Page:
He’s Ba-a-a-a-a-ck (Unfortunately)

Fresh off the campaign trail, after cheating by using taxpayer-funded vehicles to push his preferred candidates onto the city council, Mayor Eric Haven apparently now has more time on his hands to use (and abuse) the city manager’s weekly email list. This time, Haven is extolling the virtues of Bill Basinger and Jennifer Radcliff while warning you of . . . the “others.” Ooo, those others. Bad, bad people, they are. (Read that in your best Yoda voice.)

Using Thanksgiving as an excuse, Haven invaded our email boxes this week to talk about two people that he calls “visionaries.” If you’ve lived here for a while, you immediately recognized this as one old guard member stroking other old guard members while at the same time not wasting any opportunity to warn you about shadow people who threaten to bring a dystopian future that Haven and his buddies need to protect you from. To prove his ominous point, Haven uses phrases such as “protecting,” “good defense,” “great offense,” “specter of an expanding township engulfing the pristine village,” “dread[ ],” and “existing pressures to take our hometown and turn it to someone else’s benefit” (without naming names, of course).

Divisiveness, thy name is Haven. (The phrase “one-trick pony” also comes to mind.)

So, let’s talk about Basinger. Haven seems to suggest that Haven was just a young whippersnapper watching and learning from Basinger’s antics, but a quick internet search reveals that Basinger is only three years older than Haven. I’ve always found it humorous that Haven and others like to add the phrase “Assistant Attorney General” when mentioning Basinger’s name in what is clearly a naked attempt to boost Basinger’s credibility, even though he’s been retired for a long time now and has no title. For people who’ve worked inside the government and know better, that title simply means that Basinger was one of large number of staff attorneys assigned to either a division within the Attorney General’s office or to one of the many departments within the state. As of this writing, there are 250 people who have the title “Assistant Attorney General”:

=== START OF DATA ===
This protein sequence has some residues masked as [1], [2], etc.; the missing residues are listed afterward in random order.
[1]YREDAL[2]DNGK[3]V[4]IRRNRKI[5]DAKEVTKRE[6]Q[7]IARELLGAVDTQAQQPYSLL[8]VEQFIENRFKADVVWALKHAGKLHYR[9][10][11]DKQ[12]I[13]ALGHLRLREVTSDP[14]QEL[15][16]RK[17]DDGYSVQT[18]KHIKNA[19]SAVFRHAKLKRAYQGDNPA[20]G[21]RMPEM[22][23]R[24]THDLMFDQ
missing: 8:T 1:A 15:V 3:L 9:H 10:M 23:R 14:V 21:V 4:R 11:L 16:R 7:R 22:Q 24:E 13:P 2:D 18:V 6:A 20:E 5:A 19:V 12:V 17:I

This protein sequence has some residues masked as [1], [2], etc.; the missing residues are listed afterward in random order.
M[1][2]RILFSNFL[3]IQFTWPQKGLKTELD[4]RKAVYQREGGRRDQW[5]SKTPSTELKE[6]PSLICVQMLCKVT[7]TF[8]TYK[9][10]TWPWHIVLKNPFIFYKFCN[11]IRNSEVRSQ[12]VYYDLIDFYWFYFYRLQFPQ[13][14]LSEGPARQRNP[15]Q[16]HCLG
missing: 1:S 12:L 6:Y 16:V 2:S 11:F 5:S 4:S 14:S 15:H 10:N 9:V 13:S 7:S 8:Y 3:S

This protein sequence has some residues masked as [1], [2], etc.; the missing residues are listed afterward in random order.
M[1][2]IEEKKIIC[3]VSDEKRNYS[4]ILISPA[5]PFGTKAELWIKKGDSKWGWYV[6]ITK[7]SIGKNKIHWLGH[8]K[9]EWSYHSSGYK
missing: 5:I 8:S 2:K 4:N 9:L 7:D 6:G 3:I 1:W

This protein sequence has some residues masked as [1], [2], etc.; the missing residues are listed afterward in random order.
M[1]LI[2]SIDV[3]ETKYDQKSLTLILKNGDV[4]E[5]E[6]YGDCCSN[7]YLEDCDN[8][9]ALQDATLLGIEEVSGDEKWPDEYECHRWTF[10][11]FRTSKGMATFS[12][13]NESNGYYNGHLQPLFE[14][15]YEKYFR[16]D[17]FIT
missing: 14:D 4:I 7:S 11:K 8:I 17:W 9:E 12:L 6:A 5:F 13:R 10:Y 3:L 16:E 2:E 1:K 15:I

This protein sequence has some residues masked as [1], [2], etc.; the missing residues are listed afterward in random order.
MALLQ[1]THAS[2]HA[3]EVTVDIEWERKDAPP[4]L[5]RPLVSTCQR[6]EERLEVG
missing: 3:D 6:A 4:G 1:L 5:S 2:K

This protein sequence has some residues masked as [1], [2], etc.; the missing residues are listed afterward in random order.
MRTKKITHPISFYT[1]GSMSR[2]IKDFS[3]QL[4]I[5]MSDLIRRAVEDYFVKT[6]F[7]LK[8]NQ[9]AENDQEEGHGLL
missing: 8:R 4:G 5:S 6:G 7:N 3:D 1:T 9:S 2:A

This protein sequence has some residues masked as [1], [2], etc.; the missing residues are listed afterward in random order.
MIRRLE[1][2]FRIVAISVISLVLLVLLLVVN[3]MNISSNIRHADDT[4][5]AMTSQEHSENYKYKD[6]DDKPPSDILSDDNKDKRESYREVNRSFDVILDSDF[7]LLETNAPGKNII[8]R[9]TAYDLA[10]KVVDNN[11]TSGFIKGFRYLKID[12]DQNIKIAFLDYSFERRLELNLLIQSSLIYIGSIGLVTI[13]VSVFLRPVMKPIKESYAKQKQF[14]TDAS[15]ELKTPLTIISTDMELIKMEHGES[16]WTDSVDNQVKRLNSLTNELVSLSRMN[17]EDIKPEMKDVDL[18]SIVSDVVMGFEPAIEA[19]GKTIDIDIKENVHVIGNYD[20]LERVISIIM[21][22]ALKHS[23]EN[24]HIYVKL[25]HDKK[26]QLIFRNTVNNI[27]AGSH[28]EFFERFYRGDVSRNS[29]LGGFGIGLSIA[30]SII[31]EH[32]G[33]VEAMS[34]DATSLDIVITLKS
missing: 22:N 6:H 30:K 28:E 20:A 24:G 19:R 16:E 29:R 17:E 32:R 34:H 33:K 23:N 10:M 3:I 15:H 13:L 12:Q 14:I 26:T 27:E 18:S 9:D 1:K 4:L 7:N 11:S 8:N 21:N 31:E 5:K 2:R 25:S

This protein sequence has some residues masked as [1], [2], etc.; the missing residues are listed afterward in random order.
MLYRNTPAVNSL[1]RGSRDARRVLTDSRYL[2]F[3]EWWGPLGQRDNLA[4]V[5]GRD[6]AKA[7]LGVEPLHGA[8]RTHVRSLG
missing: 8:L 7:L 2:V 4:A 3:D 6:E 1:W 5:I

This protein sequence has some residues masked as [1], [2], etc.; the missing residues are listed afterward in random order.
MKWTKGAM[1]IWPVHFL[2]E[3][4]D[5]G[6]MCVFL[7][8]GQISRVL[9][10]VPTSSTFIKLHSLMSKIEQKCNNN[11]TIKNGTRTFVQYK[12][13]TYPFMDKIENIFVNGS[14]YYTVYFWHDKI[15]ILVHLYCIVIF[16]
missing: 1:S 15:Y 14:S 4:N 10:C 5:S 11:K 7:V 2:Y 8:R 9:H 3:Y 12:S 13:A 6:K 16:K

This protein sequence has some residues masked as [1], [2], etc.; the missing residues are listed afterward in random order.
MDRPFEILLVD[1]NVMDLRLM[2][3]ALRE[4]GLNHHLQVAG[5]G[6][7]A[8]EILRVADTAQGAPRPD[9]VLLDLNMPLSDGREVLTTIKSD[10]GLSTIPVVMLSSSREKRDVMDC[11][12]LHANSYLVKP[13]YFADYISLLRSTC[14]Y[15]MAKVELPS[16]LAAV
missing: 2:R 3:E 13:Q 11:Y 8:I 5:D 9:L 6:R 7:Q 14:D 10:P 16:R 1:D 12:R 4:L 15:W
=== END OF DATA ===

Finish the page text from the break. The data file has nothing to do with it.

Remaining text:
The group of former assistant attorneys general probably number in the thousands. (But hey, Basinger might have seen the actual Attorney General at a Christmas party, so there’s that.)

Honestly, I had no clue who Bill Basinger was until he sent a letter to everyone in Clarkston (except me) attacking me for appealing my Freedom of Information Act (FOIA) case and because I made a small contribution to the city council campaign of someone Basinger didn’t like. (I’ve attached that first Basinger letter here: 20171101 – Basinger letter.) Basinger was an equal opportunity jerk in this first letter – he also attacked Ed Adler, Robert Roth, former councilmember Scott Reynolds, and former mayor Steve Percival. And shocker! Basinger also supported Haven’s candidacy. (See how the mutual admiration society works in Clarkston?)

Insulting the intelligence of the reader, Basinger claimed that the issues in my FOIA case were “too complex” to address in the letter (🙄) but you should be sure to defer to the “experts” on the board of the “Michigan Municipal League Legal Defense Fund.” (Um, the “too complex” issue in my case was whether a public official could hide Clarkston records in a secret, off-site file and claim they weren’t public records under Michigan law. There, fixed it for you, Basinger.) Basinger’s letter referred to “an unprecedented threat to the character of our community,” which is the same type of pablum that Haven regularly vomits out. Ah, yes. The ever-present threats that these daddy-types need to protect us from. Anyone who disagrees is an enemy to be feared, and these enemies (otherwise known as your neighbors) purportedly want to destroy everything that the old guard tells you that you must hold dear.